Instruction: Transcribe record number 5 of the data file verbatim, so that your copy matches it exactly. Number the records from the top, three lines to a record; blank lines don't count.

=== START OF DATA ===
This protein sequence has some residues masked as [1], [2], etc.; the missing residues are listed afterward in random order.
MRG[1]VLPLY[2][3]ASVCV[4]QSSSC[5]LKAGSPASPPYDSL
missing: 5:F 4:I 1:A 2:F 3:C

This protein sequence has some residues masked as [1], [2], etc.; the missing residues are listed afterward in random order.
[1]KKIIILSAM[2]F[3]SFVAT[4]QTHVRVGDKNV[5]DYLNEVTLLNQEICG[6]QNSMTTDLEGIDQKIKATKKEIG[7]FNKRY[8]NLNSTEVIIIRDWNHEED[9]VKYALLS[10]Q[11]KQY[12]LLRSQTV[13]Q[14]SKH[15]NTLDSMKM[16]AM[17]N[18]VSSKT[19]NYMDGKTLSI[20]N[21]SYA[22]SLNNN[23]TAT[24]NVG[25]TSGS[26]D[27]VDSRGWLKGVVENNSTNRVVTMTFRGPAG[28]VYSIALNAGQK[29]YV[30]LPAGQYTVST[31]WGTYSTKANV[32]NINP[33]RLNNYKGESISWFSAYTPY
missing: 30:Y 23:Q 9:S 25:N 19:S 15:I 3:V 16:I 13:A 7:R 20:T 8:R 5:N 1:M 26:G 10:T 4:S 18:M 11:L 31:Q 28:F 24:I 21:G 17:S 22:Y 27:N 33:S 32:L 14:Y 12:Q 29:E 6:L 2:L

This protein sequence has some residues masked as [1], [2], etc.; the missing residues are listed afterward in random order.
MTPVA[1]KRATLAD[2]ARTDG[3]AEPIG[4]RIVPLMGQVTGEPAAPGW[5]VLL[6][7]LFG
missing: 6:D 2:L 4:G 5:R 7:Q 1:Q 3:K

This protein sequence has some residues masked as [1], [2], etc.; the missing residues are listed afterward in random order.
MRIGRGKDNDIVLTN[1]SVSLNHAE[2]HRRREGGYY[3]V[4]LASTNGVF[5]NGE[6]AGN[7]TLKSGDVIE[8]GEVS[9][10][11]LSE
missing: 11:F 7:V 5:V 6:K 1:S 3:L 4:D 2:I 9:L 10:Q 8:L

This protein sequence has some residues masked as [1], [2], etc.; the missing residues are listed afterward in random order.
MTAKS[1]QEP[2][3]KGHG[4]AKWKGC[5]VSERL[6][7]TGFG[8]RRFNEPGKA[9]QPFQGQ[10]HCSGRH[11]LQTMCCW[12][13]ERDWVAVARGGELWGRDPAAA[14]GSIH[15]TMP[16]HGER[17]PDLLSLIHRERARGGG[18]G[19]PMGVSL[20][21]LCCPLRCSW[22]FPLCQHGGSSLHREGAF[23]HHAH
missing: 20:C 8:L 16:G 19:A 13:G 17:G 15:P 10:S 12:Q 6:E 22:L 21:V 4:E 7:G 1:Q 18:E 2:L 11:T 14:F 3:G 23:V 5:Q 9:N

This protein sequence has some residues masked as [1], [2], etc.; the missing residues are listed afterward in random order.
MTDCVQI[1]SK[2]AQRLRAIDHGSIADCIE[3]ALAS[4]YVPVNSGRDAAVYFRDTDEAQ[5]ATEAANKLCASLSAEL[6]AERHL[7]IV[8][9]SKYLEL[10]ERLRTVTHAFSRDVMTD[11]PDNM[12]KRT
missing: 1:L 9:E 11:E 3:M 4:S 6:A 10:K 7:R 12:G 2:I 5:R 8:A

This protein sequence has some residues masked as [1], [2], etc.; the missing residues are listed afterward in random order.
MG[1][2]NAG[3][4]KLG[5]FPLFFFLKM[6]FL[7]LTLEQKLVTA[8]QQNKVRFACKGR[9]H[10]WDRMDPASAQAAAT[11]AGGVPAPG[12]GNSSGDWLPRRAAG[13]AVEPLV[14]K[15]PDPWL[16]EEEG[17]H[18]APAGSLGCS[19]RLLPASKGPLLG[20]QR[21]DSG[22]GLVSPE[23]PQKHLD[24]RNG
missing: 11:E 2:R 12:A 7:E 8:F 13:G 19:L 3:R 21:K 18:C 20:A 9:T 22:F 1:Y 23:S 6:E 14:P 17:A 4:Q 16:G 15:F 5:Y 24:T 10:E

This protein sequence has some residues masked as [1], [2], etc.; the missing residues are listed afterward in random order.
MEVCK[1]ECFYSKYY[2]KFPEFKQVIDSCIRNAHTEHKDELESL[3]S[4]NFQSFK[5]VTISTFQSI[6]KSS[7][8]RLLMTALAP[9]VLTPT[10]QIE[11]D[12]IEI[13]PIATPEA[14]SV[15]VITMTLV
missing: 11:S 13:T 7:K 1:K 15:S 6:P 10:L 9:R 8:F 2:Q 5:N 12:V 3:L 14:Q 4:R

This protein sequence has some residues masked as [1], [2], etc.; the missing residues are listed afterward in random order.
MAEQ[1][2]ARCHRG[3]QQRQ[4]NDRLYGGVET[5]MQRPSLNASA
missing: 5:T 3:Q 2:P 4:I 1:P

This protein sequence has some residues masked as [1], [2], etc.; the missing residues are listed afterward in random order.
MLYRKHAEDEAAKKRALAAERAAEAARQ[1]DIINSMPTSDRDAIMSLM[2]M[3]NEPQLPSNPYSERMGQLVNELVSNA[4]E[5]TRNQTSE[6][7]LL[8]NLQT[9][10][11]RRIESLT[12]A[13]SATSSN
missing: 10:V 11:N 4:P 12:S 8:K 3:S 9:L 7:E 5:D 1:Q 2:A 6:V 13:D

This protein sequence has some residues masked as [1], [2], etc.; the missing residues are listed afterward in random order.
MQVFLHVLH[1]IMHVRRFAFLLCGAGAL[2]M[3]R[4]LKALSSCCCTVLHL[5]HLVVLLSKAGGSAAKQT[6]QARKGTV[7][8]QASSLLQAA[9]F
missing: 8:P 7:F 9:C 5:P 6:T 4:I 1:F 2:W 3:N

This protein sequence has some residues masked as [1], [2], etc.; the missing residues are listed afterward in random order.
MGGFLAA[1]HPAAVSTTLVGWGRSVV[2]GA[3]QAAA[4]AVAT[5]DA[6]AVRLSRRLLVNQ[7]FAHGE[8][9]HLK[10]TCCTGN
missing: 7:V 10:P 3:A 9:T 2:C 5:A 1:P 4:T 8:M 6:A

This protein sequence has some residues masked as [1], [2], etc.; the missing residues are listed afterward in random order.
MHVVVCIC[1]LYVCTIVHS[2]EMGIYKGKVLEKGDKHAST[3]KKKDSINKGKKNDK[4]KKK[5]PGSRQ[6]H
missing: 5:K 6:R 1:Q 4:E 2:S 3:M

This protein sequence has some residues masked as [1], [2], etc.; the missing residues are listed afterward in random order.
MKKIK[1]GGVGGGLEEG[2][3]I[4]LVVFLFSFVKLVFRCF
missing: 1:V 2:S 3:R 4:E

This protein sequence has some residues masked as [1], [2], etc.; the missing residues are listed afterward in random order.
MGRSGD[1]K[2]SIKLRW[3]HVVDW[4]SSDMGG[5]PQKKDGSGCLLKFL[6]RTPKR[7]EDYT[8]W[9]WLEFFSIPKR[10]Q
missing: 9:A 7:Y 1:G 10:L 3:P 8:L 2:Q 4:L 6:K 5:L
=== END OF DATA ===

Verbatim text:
This protein sequence has some residues masked as [1], [2], etc.; the missing residues are listed afterward in random order.
MTAKS[1]QEP[2][3]KGHG[4]AKWKGC[5]VSERL[6][7]TGFG[8]RRFNEPGKA[9]QPFQGQ[10]HCSGRH[11]LQTMCCW[12][13]ERDWVAVARGGELWGRDPAAA[14]GSIH[15]TMP[16]HGER[17]PDLLSLIHRERARGGG[18]G[19]PMGVSL[20][21]LCCPLRCSW[22]FPLCQHGGSSLHREGAF[23]HHAH
missing: 20:C 8:L 16:G 19:A 13:G 17:G 15:P 10:S 12:Q 6:E 22:L 21:V 4:E 7:G 1:Q 18:E 2:L 11:T 14:F 3:G 23:V 5:Q 9:N